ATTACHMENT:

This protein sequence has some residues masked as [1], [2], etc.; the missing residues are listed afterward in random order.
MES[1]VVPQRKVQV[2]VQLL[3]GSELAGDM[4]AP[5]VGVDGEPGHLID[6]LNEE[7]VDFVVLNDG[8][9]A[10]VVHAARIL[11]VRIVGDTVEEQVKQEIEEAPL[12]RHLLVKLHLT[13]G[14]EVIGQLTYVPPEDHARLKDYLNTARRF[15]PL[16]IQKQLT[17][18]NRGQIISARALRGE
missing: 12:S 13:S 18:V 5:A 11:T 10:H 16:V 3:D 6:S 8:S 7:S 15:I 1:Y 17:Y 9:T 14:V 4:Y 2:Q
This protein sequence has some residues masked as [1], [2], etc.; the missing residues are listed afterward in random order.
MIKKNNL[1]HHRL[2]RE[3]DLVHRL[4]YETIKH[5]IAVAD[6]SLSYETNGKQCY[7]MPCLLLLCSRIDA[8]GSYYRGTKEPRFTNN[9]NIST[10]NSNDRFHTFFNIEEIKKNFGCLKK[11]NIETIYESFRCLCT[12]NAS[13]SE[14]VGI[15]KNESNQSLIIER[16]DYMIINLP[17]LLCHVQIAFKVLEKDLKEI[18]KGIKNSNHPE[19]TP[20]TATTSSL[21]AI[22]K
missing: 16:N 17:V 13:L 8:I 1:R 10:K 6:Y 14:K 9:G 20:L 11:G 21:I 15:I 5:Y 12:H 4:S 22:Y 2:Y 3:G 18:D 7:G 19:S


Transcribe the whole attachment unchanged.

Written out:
This protein sequence has some residues masked as [1], [2], etc.; the missing residues are listed afterward in random order.
MES[1]VVPQRKVQV[2]VQLL[3]GSELAGDM[4]AP[5]VGVDGEPGHLID[6]LNEE[7]VDFVVLNDG[8][9]A[10]VVHAARIL[11]VRIVGDTVEEQVKQEIEEAPL[12]RHLLVKLHLT[13]G[14]EVIGQLTYVPPEDHARLKDYLNTARRF[15]PL[16]IQKQLT[17][18]NRGQIISARALRGE
missing: 12:S 13:S 18:V 5:A 11:T 10:H 16:V 3:D 6:S 8:S 7:S 15:I 1:Y 17:Y 9:T 14:V 4:Y 2:Q
This protein sequence has some residues masked as [1], [2], etc.; the missing residues are listed afterward in random order.
MIKKNNL[1]HHRL[2]RE[3]DLVHRL[4]YETIKH[5]IAVAD[6]SLSYETNGKQCY[7]MPCLLLLCSRIDA[8]GSYYRGTKEPRFTNN[9]NIST[10]NSNDRFHTFFNIEEIKKNFGCLKK[11]NIETIYESFRCLCT[12]NAS[13]SE[14]VGI[15]KNESNQSLIIER[16]DYMIINLP[17]LLCHVQIAFKVLEKDLKEI[18]KGIKNSNHPE[19]TP[20]TATTSSL[21]AI[22]K
missing: 16:N 17:V 13:L 8:I 1:R 10:K 6:Y 14:K 9:G 20:L 11:G 21:I 15:I 5:Y 12:H 4:S 22:Y 2:Y 3:G 18:D 7:G 19:S